Eliminating Louisiana’s Income Taxes Will Hurt the State’s Economy

by David Gray

Gov. Bobby Jindal’s plan to abolish Louisiana’s income taxes is based on a flawed economic analysis and is likely to hurt the state’s economy rather than boost it, according to a new report by the Louisiana Budget Project.

The governor and his allies often cite a report by the American Legislative Exchange Council, “Rich States, Poor States,” to support their theory that eliminating income taxes will spur economic growth. This report concludes that 62 percent of net U.S. job growth over the last decade occurred in the states with no income taxes. But the report fails to mention that just one of those states, Texas, accounted for 70 percent of that job growth, while remaining eight states experienced increases in unemployment.

The report also fails to mention that Texas’ performance is mostly due to factors unrelated to taxes, like its abundance of natural resources and geographic location along the trade-rich Mexican border.

States with income taxes that are higher than Louisiana’s perform better on several important economic and quality-of-life indicators than their no-income-tax counterparts. States with relatively high income taxes have greater median household incomes, higher household disposable incomes and more widespread health insurance coverage – none of which should be true if taxes were a primary factor in economic activity and well-being.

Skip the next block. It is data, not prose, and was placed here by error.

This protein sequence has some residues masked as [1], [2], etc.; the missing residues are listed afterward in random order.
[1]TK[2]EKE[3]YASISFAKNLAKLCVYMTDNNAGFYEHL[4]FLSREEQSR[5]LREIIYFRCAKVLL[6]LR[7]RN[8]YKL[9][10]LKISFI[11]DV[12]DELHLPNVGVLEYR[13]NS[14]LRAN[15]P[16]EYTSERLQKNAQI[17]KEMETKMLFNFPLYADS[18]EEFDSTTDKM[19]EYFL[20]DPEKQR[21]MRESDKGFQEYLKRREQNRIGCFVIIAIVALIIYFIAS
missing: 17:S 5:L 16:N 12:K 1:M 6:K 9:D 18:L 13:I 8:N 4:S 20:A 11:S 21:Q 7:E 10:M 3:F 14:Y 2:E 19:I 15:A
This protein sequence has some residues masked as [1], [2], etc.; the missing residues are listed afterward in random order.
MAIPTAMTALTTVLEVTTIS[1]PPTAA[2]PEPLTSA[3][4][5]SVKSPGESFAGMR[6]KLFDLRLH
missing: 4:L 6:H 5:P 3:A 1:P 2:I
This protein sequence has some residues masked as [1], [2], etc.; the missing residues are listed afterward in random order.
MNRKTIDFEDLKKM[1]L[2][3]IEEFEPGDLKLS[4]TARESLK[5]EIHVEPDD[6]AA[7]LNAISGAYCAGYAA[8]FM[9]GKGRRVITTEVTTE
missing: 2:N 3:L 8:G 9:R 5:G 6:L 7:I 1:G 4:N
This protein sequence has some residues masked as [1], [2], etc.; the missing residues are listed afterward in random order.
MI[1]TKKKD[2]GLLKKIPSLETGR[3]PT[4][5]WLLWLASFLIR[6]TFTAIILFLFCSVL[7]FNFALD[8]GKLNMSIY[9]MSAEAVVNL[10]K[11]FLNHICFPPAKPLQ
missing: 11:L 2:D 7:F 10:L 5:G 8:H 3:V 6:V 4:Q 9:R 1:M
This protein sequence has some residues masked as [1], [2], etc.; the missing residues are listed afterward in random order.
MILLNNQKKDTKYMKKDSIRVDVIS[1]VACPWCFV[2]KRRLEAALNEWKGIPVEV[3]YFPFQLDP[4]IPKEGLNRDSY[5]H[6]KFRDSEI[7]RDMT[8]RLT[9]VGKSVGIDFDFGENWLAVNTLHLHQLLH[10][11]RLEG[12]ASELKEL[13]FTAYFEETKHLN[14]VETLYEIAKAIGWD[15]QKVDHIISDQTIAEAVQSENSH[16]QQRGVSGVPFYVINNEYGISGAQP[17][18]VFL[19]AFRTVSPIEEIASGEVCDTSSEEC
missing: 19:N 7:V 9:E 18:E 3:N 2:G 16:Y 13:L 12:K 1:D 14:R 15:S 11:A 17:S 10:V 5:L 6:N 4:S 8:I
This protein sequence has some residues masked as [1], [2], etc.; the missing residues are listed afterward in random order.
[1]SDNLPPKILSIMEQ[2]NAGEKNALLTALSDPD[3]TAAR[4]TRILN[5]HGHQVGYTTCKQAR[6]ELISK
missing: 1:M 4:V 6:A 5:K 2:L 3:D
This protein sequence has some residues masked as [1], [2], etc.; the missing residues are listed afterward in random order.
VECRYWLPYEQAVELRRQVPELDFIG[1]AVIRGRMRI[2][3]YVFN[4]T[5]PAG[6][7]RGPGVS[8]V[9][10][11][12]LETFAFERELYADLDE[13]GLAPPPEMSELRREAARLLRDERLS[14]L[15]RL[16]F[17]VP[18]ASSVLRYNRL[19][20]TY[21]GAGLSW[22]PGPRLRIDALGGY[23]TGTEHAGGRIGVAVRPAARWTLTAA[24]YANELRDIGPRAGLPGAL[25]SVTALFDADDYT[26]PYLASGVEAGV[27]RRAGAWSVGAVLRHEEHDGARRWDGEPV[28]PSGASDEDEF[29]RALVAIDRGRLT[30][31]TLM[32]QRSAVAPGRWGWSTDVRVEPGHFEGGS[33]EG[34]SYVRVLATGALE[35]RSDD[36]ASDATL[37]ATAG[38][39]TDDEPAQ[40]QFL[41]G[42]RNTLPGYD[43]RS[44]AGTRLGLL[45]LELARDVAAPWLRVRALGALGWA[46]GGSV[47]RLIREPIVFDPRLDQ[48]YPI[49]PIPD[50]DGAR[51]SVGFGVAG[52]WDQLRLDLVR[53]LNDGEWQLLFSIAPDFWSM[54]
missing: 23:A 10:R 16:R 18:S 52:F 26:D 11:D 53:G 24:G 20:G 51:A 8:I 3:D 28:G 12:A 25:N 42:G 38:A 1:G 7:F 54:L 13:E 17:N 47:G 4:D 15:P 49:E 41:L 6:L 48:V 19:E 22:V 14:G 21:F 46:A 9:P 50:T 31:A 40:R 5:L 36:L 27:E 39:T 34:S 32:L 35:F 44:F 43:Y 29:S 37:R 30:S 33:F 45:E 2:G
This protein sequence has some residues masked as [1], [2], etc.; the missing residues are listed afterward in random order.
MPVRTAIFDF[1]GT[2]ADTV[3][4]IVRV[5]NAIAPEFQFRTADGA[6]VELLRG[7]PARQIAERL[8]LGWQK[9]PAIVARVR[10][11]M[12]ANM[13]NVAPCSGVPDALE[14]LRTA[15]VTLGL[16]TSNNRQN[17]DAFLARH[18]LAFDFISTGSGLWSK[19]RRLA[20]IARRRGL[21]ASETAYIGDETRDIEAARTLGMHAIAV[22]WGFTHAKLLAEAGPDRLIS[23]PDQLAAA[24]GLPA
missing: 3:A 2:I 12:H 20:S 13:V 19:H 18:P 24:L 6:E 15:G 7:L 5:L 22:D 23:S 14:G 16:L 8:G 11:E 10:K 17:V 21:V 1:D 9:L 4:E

The overwhelming majority of small businesses, start-ups and entrepreneurs are unlikely to experience any tax savings from the governor’s plan to abolish corporate income taxes. Rather, substantially increased sales taxes – which the governor would use to recoup revenue losses under his plan – are likely to reduce demand for goods, which would reduce production.

Instead of eliminating income taxes and levying the highest sales taxes in the nation, the task for Louisiana’s elected officials is to seek ways to raise revenues beyond current levels and invest in public services like education, health care, transportation and public safety. These investments have a far greater potential to build the state’s economy and improve prosperity and well-being than the proposed income tax breaks.

For a copy of the full report and more information on LBP, visit www.labudget.org and read “Eliminating Louisiana’s Income Taxes Will Hurt the State’s Economy.”

They include details about safety-net programs like Medicaid, tax credits for low-income workers and educational scholarships and help promote a better understanding of how safety-net programs affect different communities across our state.
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